GOING TO MASS IN CHINA

 I recently had the opportunity to spend 12 months in China as teacher. 
It was a once-in-a-lifetime experience. 
Although the authorities took a strong line against any activity that might have been considered evangelizing, we were allowed to attend church and join in Mass with the local Christians. 
The first time was the most memorable. 
A Chinese friend agreed to take me into the Wuchang town center to the church. “Be ready at 6.30!” she said. “So Mass is at seven?” I asked. 
“Oh no, Mass is at 9.30.” 
It turns out that in China, the good Christians are in the church at least two hours beforehand. When we arrived at church, it was almost full at 7.30. 
Firstly, we practiced the hymns, not once but 12 or 15 times until everyone was word perfect! 
Then there was the preliminary reading of the gospel and scriptures of the day, not just the actual passages, but some chapters before and after the passages, so that the congregation could understand the context. 
Just before the Mass started, it was quiet recollection time. 
I felt guilty recalling the times, I had swept into the church car park at five to nine and dived into a back pew in the nick of time! 
When we arrived at the church there was a wall about 10 foot high all the way around, with just one narrow gateway. 
On either side was a fully armed guard with a machine gun. 
I thought I ‘d never been to Mass before with the congregation checked out by armed guards. 
During the week, there was still a guard at the church. 
All the churches in China are the property of the state. 
The sate at least pays for the maintenance, but it means that if anyone wants to pay a visit, they have to pay a fee of about one yuan to the guard. In a society with an average wage of forty yuan a week, that translates into about $10 in Australian terms.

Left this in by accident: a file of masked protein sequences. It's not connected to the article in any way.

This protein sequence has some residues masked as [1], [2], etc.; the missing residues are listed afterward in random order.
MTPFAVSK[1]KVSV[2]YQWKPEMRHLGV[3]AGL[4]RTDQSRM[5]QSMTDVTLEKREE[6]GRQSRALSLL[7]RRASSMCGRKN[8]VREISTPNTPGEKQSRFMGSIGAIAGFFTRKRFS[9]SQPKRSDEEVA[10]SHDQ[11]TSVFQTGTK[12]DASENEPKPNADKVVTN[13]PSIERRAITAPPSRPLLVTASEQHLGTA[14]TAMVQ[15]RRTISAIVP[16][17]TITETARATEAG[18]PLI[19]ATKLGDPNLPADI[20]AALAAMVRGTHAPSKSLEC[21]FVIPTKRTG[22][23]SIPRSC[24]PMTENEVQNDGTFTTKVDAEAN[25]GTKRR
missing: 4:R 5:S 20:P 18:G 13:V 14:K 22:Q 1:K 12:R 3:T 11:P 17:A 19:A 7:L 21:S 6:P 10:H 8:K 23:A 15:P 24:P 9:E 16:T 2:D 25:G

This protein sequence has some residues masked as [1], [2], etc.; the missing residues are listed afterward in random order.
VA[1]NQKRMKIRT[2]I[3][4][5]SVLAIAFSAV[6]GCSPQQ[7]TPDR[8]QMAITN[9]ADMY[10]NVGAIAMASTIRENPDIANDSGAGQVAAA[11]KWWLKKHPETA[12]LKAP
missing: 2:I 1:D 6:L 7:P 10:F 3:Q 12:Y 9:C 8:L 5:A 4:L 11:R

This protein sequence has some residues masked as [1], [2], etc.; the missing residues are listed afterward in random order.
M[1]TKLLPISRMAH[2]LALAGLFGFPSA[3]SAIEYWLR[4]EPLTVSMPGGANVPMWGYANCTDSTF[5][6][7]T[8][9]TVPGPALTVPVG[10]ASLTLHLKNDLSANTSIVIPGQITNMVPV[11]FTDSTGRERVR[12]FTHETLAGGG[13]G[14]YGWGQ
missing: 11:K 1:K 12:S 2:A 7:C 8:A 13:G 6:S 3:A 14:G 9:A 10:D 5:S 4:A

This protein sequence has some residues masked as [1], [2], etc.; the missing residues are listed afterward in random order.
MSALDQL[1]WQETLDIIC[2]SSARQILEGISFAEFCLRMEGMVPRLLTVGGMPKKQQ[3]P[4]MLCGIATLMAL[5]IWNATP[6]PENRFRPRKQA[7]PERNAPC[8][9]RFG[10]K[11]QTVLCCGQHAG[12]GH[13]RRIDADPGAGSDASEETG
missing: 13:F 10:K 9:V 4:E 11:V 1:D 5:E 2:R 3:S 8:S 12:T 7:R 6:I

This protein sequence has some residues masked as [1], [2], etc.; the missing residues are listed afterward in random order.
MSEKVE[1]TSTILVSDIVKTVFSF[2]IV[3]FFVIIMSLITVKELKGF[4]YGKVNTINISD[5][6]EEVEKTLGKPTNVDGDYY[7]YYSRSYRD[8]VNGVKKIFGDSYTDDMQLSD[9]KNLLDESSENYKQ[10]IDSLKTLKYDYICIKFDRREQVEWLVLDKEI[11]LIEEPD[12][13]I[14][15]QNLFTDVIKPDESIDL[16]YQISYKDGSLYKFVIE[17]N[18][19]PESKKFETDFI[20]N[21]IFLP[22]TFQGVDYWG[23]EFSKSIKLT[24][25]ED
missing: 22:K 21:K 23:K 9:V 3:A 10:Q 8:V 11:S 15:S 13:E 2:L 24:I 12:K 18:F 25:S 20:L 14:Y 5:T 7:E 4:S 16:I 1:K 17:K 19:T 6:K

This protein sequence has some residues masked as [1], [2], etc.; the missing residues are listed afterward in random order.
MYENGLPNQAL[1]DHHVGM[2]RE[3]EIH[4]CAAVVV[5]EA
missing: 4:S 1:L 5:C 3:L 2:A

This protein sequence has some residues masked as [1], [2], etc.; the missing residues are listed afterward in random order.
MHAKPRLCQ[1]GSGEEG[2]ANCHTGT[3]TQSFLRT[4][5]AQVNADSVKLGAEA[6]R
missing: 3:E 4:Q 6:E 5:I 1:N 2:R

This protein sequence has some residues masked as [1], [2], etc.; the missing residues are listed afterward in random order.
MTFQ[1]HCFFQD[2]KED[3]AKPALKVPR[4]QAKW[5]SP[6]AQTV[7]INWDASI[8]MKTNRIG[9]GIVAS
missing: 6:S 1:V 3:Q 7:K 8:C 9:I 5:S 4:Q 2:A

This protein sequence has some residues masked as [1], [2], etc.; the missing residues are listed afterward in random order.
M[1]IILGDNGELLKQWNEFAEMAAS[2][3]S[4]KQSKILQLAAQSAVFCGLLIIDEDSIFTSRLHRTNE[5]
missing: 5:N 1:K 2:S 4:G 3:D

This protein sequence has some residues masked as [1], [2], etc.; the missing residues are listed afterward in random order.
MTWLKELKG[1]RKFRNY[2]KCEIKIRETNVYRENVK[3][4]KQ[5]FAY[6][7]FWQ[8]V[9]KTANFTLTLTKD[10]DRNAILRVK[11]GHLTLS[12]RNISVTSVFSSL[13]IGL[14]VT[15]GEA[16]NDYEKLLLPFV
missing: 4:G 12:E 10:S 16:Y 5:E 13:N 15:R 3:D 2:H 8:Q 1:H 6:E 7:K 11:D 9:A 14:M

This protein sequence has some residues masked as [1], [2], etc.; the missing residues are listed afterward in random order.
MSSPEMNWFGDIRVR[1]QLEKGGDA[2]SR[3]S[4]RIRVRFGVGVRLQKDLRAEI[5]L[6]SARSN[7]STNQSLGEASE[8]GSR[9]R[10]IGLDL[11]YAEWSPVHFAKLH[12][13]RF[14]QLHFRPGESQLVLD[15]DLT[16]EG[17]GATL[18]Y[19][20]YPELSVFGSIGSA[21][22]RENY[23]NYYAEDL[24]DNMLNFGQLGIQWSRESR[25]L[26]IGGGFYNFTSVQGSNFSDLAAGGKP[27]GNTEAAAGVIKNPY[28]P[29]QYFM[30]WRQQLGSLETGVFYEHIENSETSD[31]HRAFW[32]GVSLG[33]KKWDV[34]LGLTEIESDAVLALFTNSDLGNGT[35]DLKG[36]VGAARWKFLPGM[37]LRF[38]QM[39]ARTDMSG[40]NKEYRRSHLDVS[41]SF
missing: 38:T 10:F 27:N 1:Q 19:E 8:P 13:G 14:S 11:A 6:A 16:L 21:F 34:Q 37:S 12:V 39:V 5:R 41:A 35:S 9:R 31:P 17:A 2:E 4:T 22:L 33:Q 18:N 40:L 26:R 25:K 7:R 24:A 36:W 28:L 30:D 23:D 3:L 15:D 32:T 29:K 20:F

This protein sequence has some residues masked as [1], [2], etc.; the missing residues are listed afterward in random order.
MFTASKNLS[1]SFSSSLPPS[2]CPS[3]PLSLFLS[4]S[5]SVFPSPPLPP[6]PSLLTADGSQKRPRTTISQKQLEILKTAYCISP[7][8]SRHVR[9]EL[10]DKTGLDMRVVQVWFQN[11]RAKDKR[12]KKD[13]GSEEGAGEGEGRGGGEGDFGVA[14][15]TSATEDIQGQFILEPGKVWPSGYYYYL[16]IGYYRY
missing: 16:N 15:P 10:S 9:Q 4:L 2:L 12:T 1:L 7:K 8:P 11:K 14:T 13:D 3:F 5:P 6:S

Imagine paying $10 to make a visit to the Blessed Sacrament. 
Yet every time I went into a Chinese church during the week, there were always three or four people there praying. 
At 9.30 sharp, Father Feng entered with the choir and a huge troop of altar boys. 
Fr Feng is an elderly man who walks with a bad limp. 
It continues

I was told he has been beaten up several times and spent time in prison during the Cultural Revolution. 
One beating was particularly severe, his elbows and knees were broken. 
Yet he is a cheerful man an talked happily to me after Mass. 
Last year he had a heart attack and considered it God’s sign that he must work harder, because he did not have much time left of earth. 
He refused to talk about any of his trials: 
“that little story is for God alone.” Mass that Sunday took just over two hours.
 I estimated that there had been over a thousand people crammed into the church, most of them younger people. 
After Mass, I had the opportunity to talk to a number of them. 
One is a bus conductor. I asked her what made her become a Christian. She said that one day a passenger got on and asked for 30 return tickets to the city. 
She asked why on earth he wanted 30 tickets when one would do. 
He said, “I have just become a Christian.” 
The bus conductor had never heard of Christ or Christianity and she asked what that had to do with it. 
So he replied, “But Christ told us to love people and not to cheat anyone. 
In the past, I have cheated the bus company by getting on the bus and hiding in the crowd and not paying my fare. 
Now I want to make up for that and pay my fare for all the times I have no.” 
The Religious Affairs Bureau now estimates that there are more than 20 million Christians in China and Christianity is growing faster than any other religious group. 
There are now more Christians in China than Australia, and the quality of their faith is like gold, purified in recent persecution. 
 Fr. Frank Garcia, Australia.